This must be the place: Do you believe in what you see, motionless wheel, nothing is real
Stepping out of the muddy truck, I laced up my trail running shoes and disappeared down the Cataloochee Divide Trail for a few miles of trotting, wandering and pondering.
About a mile and a half up the ridge, there’s this small opening looking down into Cataloochee Valley. I always stop there and gaze out, wondering who else is, perhaps, looking back at me from one of those faraway peaks. Last Friday, I stood at that spot and felt the first crisp breeze of an impending fall.
It seems fall has been following me ever since I left Upstate New York after a whirlwind summer of nothing and everything. A couple weeks ago, I found myself in the depths of the Adirondack Mountains and the same crisp breeze greeted me while standing atop Coney Mountain near the small community of Tupper Lake.
On that summit of Coney, I couldn’t help but reflect on this past summer: of what was, what is, what could have been, and what did come to be. None of us on this planet could have forecasted what 2020 would turn out to be. There’s been this sense of confusion and sadness, like an endless stream of ghosts roaming the streets, trying to not only make sense of what has happened, but also grasp some form of normalcy in one’s daily life.
And yet, so many of us have been spending our days and our energy trying to seek out the silver linings in “all of this.” I know that I have been. I’m aiming to focus on what makes me happy, those simple things and situations in my existence that ground my mindset in happiness, passion, optimism and personal growth.
Luckily, I’m someone who had pretty much tied up all those loose ends in my mind many years ago, whether that be in reference to my personal and professional dealings. Case in point, it was exactly 11 years ago when I found myself in the Black Rock Desert of rural northwest Nevada for the Burning Man gathering.
This was 2009. I was 24 years old. With the U.S. economy in shambles and political fervor tearing the country apart, I found myself scraping by as a freelance writer, trying desperately to find creative and financial footing in the industry I wanted to work and thrive in. Living in my parents’ Upstate New York farmhouse, I took off for Nevada in hopes of finding myself: somewhere, anywhere, within, without.
I remember strolling the massive festival grounds amid a dust storm, barely able to see out of my goggles, and yet who cares? Wherever I landed or wound up, I would be OK, so long as there was a song in my heart and a kick in my step. If the intent is pure, then everything else is just a minor detail, eh?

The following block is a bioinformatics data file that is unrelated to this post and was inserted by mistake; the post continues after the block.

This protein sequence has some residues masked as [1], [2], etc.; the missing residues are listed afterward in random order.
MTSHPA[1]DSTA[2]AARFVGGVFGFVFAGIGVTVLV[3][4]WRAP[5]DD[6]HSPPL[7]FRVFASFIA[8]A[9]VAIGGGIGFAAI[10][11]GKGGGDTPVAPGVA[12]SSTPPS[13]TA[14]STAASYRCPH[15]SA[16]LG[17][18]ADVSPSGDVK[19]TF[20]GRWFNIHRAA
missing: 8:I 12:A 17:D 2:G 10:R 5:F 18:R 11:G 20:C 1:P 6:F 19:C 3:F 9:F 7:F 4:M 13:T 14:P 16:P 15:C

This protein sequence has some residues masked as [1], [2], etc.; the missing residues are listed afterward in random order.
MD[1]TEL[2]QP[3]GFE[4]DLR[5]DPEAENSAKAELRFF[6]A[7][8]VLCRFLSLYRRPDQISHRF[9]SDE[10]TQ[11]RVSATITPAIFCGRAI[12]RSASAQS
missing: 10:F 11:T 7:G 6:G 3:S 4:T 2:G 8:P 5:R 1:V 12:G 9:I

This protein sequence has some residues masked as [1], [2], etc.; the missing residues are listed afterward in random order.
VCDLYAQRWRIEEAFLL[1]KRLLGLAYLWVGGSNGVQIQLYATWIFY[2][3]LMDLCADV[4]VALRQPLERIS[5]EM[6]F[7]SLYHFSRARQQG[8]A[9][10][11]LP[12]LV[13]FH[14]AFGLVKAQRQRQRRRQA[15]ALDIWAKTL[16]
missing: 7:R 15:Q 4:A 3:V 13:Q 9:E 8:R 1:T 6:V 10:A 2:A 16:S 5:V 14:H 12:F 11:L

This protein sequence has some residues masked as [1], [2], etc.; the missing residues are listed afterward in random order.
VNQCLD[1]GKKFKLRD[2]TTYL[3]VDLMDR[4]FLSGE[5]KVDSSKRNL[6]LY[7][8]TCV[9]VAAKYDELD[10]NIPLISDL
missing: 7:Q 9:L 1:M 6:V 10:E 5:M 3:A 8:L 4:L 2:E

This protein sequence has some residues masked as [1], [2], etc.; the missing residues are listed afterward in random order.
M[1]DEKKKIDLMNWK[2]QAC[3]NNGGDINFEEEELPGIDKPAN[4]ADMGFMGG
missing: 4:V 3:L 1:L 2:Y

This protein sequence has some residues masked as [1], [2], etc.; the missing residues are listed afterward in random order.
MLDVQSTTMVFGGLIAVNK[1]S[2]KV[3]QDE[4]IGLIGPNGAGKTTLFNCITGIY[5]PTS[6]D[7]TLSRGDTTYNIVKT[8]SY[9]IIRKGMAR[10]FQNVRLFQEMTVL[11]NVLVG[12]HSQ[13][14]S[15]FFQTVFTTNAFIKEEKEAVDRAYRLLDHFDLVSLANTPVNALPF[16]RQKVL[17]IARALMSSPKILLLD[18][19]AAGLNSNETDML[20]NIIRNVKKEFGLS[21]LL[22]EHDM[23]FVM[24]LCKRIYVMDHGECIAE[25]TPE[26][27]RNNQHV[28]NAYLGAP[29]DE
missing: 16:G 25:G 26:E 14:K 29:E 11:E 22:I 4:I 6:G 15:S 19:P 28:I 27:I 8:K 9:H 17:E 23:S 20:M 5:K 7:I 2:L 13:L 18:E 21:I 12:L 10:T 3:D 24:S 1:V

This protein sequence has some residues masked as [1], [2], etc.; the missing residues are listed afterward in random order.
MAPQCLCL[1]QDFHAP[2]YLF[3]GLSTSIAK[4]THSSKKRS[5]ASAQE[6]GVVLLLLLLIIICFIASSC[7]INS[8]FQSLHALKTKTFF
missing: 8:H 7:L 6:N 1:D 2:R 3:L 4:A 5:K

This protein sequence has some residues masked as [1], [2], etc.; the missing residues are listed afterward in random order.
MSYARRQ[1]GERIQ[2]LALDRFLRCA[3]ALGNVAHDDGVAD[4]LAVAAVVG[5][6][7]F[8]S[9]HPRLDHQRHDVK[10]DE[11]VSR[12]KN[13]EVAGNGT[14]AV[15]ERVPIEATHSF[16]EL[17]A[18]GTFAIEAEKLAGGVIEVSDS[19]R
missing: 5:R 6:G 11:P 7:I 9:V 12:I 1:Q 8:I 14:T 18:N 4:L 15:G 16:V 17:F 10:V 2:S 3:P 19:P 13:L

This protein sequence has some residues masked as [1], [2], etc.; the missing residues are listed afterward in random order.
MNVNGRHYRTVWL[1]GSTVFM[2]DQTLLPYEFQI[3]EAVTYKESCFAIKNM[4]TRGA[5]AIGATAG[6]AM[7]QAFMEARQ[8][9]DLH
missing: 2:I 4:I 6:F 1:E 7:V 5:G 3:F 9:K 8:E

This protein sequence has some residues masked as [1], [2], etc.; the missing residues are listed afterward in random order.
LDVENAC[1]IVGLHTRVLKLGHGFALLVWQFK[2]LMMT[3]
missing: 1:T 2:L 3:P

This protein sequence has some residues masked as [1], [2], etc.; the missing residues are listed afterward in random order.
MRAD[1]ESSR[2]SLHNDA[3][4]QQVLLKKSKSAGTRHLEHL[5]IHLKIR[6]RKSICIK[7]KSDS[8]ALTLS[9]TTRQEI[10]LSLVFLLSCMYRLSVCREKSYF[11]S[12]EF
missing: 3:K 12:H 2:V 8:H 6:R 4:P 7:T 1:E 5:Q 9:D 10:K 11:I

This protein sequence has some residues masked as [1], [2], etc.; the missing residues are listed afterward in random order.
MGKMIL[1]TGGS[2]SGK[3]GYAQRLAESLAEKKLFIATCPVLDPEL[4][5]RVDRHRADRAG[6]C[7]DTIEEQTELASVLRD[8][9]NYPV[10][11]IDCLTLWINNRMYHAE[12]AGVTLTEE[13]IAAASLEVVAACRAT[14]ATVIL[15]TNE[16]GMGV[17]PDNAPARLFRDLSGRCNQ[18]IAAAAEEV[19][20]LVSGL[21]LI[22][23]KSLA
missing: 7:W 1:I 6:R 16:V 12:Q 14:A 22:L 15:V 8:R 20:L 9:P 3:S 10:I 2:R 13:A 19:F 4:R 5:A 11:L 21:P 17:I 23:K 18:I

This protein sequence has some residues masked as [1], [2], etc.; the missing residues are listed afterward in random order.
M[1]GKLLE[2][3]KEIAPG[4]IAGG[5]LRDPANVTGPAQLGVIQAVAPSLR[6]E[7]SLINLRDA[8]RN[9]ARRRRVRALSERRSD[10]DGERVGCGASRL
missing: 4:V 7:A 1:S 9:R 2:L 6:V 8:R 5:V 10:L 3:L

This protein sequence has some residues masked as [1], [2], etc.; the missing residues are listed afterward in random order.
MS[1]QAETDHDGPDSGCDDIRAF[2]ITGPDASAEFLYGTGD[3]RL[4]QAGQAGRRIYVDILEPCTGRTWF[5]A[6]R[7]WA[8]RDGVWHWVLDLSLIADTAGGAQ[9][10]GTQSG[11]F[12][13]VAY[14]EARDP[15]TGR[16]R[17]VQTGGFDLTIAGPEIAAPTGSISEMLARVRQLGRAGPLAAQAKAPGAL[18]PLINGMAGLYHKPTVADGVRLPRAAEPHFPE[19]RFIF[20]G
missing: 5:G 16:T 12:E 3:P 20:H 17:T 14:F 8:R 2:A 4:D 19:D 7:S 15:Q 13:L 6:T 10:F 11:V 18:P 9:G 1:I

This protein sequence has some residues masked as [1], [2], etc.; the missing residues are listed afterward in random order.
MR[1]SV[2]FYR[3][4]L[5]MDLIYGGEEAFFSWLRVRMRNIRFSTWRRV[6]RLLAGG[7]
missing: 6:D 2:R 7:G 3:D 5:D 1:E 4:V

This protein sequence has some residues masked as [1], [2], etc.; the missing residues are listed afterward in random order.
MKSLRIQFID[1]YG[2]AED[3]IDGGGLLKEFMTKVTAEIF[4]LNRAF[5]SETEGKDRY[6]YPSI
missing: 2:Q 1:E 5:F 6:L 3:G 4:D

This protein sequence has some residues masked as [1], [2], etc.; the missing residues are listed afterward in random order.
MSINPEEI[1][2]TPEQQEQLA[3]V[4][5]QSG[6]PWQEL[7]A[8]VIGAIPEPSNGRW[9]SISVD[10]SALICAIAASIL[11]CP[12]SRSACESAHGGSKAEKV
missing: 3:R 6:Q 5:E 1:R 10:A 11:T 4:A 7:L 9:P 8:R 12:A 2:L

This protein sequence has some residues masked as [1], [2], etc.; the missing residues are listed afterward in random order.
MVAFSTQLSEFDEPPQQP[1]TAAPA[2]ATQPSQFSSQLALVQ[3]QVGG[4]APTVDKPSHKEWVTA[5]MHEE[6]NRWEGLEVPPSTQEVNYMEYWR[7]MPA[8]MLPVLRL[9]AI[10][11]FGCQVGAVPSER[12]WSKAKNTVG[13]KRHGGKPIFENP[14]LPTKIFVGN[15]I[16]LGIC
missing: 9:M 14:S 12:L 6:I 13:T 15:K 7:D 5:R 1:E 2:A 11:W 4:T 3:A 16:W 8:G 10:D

There was a moment right when that dust storm passed, as the sun was falling to the horizon. I was standing atop this Carolina fishing trawler (that was trucked out into the desert as an art installation), just watching the tens of thousands of buzzing dots of humanity bounce off each other in every direction. The dots were now all glowing in darkness, and I couldn’t wait to meet and interact with every single one: in due time, in some place.
I realized back then what I felt justified this summer: I’m a writer and I want to share the beauty of the world around me with others through the written word. That’s all I’ve ever wanted to do and, thankfully, have kept doing these last 11 years (the last eight in Western North Carolina).
When I tied up that loose end in my mind back in 2009, in that Nevada desert, I knew that my mind, body and soul could push through any and all obstacles. Cue 2020. Here we are, and I return to that fishing trawler in my mind often, remembering the strength and persistence I discovered out there and have possessed ever since.
Summer 2020 has come to a close, at least is does for me once Labor Day rolls around. Chaos and madness aside, I was able to not only find silver linings in my travels, but also within myself in the process.
I rediscovered the things that make me happy: writing, hiking, listening to (and learning to play) music. And, most importantly, circling back to quality time with friends and family, for that’s all that really matters in our universe: the love and memories you make and share with others.
I walk away from this summer with images of my niece blowing out the candles on her sixth birthday cake, my little sister walking down the aisle at her wedding, going for an afternoon hike in the Adirondacks with my parents, having a margarita with my mother, trail running with my father, picking up a vintage guitar and learning how to play a few chords (over and over), and so forth.
The air is getting cooler outside my front door here in Southern Appalachia. Summer is slowly, but surely, transitioning into fall, as it has for all of time on this hurtling rock through space. Summer to fall, onward to winter and back around to spring. The seasonal cycle. The circle of life.
The clock keeps ticking, but who is even listening to that sound anymore? Step away from your computer. Go outside. Embrace the beauty around you. Immerse yourself in Mother Nature. Jump into a cold river. Raise your head towards the sunshine falling upon your harmonious vibration.
Life is beautiful, grasp for it, y’all.